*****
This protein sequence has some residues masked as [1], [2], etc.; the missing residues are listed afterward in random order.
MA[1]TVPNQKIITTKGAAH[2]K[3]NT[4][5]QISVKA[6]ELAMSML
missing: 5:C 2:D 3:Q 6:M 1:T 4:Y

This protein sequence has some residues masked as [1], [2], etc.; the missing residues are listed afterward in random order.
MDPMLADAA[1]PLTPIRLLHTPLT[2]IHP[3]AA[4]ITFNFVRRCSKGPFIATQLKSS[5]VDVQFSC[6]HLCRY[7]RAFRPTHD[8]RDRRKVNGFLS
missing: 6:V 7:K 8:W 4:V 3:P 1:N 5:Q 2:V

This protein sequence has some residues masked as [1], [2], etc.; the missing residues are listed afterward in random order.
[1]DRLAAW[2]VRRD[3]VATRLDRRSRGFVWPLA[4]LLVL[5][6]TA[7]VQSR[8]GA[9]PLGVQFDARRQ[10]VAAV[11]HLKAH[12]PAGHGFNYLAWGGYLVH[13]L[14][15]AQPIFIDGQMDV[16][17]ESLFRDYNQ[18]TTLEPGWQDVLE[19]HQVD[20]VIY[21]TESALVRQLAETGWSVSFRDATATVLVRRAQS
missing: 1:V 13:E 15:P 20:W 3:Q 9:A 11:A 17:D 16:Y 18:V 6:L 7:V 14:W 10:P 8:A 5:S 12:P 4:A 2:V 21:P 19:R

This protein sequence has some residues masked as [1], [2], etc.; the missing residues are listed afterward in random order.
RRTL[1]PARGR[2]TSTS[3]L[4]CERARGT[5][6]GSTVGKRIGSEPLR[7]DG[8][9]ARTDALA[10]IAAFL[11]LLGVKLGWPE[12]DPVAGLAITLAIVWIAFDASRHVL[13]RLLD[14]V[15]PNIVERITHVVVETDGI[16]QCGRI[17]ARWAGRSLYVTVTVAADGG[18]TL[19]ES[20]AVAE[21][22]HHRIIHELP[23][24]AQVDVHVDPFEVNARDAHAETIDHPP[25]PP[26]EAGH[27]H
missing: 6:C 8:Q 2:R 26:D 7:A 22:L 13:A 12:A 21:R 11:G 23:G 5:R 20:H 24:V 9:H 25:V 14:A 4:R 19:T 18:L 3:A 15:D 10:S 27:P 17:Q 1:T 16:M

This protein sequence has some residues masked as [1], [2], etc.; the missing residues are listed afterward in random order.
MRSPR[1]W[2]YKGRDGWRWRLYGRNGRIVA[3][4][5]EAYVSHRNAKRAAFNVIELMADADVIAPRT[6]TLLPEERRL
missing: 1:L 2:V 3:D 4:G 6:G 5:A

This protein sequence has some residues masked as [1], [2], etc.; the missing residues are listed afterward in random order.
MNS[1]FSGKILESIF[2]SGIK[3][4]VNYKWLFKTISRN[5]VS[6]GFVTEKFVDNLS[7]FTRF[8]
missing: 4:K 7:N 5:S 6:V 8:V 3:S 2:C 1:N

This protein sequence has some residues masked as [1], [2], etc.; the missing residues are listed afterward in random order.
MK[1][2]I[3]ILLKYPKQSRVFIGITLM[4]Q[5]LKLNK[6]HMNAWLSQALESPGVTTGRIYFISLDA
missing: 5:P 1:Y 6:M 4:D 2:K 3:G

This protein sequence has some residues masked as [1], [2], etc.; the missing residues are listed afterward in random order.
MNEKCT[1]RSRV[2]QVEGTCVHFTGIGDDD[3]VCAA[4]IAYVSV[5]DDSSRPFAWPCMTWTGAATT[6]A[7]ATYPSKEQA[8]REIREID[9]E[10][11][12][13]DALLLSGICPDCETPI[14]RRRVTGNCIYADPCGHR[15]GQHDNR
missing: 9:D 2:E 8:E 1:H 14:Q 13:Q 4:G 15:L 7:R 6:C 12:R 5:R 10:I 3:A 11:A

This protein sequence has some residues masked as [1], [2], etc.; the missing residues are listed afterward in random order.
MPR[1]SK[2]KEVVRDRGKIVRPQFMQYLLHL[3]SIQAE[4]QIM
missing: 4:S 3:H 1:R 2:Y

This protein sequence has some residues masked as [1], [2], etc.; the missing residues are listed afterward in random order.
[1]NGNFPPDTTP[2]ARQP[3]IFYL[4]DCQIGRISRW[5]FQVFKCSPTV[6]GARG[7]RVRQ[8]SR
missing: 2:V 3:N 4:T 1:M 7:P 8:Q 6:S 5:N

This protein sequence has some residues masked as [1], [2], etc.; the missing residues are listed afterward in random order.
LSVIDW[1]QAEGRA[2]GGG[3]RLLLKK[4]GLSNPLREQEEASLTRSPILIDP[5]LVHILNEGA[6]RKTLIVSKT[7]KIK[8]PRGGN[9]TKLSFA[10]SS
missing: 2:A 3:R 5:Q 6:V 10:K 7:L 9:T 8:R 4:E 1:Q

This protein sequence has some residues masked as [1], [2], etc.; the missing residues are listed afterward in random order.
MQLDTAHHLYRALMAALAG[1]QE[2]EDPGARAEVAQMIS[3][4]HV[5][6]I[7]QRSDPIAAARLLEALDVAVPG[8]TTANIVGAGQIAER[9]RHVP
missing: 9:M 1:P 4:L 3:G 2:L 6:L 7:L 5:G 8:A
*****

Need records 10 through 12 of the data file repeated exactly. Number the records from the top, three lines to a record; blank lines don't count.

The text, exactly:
This protein sequence has some residues masked as [1], [2], etc.; the missing residues are listed afterward in random order.
[1]NGNFPPDTTP[2]ARQP[3]IFYL[4]DCQIGRISRW[5]FQVFKCSPTV[6]GARG[7]RVRQ[8]SR
missing: 2:V 3:N 4:T 1:M 7:P 8:Q 6:S 5:N

This protein sequence has some residues masked as [1], [2], etc.; the missing residues are listed afterward in random order.
LSVIDW[1]QAEGRA[2]GGG[3]RLLLKK[4]GLSNPLREQEEASLTRSPILIDP[5]LVHILNEGA[6]RKTLIVSKT[7]KIK[8]PRGGN[9]TKLSFA[10]SS
missing: 2:A 3:R 5:Q 6:V 10:K 7:L 9:T 8:R 4:E 1:Q

This protein sequence has some residues masked as [1], [2], etc.; the missing residues are listed afterward in random order.
MQLDTAHHLYRALMAALAG[1]QE[2]EDPGARAEVAQMIS[3][4]HV[5][6]I[7]QRSDPIAAARLLEALDVAVPG[8]TTANIVGAGQIAER[9]RHVP
missing: 9:M 1:P 4:L 3:G 2:L 6:L 7:L 5:G 8:A